Learning to play by the disclosure rules: accuracy of insider reports in Canada, 1996-2010
AbstractInsiders of Canadian reporting issuers are required to file public reports when they acquire, buy, or sell securities of that reporting issuer. These public reports must be filed using a prescribed form and must be filed within a specific time frame. Failure to file these public reports or filing with inaccurate information constitutes an offence under securities law. The two main objectives served by these reporting rules are: (1) primarily as a regulatory tool to detect or prevent the improper use of undisclosed information by insiders; and (2) to increase market efficiency by providing investors with information concerning the trading activities of an issuer. These objectives are dependent on compliance with the rules, yet no information regarding compliance exists. To investigate compliance a secondary source of information to verify the information provided in public reports must exist. In Canada, the CEO and the top four highest paid executives must report detailed information regarding their compensation, including stock option awards, in the annual report to shareholders. We collect information on stock option grants for these individuals for a sample of Canadian public companies for the period 2003-2011 and compare this information to that provided in the public reports. We find that while the majority of executives properly and accurately file public reports, a significant minority fail to file or file inaccurate information. We consider the consequences of this finding and suggest ways to improve the quality of insider reporting in Canada.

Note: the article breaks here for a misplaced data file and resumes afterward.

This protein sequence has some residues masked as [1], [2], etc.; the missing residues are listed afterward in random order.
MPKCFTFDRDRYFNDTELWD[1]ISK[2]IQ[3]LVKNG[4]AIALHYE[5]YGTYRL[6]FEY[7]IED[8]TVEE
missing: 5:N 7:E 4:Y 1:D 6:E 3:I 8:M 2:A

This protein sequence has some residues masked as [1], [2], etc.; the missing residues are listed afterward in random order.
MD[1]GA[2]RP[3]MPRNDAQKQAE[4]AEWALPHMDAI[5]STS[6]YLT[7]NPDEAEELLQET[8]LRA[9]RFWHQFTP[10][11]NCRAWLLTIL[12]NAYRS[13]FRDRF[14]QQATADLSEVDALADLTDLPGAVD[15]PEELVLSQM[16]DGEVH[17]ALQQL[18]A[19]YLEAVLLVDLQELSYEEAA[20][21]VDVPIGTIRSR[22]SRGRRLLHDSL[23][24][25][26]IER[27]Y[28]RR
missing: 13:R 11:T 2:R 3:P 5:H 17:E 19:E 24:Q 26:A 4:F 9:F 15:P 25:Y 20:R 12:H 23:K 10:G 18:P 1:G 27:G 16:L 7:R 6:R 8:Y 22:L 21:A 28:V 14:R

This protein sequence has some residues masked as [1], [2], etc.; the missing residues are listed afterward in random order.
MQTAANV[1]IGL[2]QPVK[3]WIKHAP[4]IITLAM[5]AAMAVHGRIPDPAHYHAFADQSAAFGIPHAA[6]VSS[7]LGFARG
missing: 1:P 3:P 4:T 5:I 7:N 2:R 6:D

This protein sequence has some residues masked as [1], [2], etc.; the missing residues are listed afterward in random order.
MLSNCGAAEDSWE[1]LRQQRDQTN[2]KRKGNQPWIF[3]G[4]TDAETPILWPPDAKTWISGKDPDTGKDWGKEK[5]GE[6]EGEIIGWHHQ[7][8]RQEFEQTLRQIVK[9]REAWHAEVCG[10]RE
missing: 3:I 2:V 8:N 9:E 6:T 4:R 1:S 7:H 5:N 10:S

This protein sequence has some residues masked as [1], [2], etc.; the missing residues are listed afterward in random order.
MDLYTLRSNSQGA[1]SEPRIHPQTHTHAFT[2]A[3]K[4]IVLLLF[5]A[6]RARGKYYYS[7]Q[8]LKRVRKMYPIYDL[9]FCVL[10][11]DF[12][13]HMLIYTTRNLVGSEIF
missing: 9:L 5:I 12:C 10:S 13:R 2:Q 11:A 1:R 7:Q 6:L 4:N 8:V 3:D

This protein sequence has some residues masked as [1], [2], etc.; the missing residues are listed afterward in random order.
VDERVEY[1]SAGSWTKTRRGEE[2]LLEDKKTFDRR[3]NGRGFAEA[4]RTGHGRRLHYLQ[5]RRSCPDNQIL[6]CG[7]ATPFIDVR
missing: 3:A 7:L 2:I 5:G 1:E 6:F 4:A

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Bibliographic InfoPaper provided by University Library of Munich, Germany in its series MPRA Paper with number 39793.
Date of creation: 2012
Date of revision:
Securities Regulation; Compliance; Insider Disclosure; Continuous Disclosure; Employee Stock Options; Insider Trading;
Find related papers by JEL classification:
- K22 - Law and Economics - - Regulation and Business Law - - - Business and Securities Law
- G38 - Financial Economics - - Corporate Finance and Governance - - - Government Policy and Regulation
- M12 - Business Administration and Business Economics; Marketing; Accounting - - Business Administration - - - Personnel Management; Executives; Executive Compensation
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- Ai, Chunrong & Norton, Edward C., 2003. "Interaction terms in logit and probit models," Economics Letters, Elsevier, vol. 80(1), pages 123-129, July.
- Compton, Ryan & Sandler, Daniel & Tedds, Lindsay M., 2010. "Backdating, tax evasion, and the unintended consequences of Canadian tax reform," MPRA Paper 39788, University Library of Munich, Germany.
- Compton, Ryan & Sandler, Daniel & NIcholls, Christopher & Tedds, Lindsay M., 2011. "Insider reporting obligations and options backdating," MPRA Paper 39791, University Library of Munich, Germany.
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